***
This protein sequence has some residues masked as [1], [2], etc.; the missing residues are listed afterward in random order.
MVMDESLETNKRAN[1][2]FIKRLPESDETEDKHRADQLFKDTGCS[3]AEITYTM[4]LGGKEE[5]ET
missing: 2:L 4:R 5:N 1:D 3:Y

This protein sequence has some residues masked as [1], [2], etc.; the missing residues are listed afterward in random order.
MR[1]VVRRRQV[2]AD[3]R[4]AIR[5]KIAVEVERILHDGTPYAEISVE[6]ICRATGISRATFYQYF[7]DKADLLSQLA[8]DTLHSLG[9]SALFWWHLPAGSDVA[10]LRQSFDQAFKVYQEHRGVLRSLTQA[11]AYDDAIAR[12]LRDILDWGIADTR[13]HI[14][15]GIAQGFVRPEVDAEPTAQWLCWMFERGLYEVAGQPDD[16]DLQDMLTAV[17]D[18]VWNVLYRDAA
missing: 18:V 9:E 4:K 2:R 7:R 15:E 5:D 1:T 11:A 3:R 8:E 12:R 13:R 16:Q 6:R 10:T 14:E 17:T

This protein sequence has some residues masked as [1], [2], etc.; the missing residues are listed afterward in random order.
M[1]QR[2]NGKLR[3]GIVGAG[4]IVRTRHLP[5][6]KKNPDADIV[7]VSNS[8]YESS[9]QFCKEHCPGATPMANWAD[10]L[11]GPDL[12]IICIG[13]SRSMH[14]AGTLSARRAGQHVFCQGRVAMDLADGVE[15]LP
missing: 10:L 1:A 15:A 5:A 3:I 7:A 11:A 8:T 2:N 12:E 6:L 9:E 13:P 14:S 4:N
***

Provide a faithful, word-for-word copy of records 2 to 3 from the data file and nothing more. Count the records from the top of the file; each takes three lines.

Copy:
This protein sequence has some residues masked as [1], [2], etc.; the missing residues are listed afterward in random order.
MR[1]VVRRRQV[2]AD[3]R[4]AIR[5]KIAVEVERILHDGTPYAEISVE[6]ICRATGISRATFYQYF[7]DKADLLSQLA[8]DTLHSLG[9]SALFWWHLPAGSDVA[10]LRQSFDQAFKVYQEHRGVLRSLTQA[11]AYDDAIAR[12]LRDILDWGIADTR[13]HI[14][15]GIAQGFVRPEVDAEPTAQWLCWMFERGLYEVAGQPDD[16]DLQDMLTAV[17]D[18]VWNVLYRDAA
missing: 18:V 9:E 4:K 2:R 7:R 15:E 5:D 1:T 11:A 3:R 8:E 12:R 13:R 16:Q 6:R 10:T 14:E 17:T

This protein sequence has some residues masked as [1], [2], etc.; the missing residues are listed afterward in random order.
M[1]QR[2]NGKLR[3]GIVGAG[4]IVRTRHLP[5][6]KKNPDADIV[7]VSNS[8]YESS[9]QFCKEHCPGATPMANWAD[10]L[11]GPDL[12]IICIG[13]SRSMH[14]AGTLSARRAGQHVFCQGRVAMDLADGVE[15]LP
missing: 10:L 1:A 15:A 5:A 3:I 7:A 11:A 8:T 2:N 12:E 6:L 9:E 13:P 14:S 4:N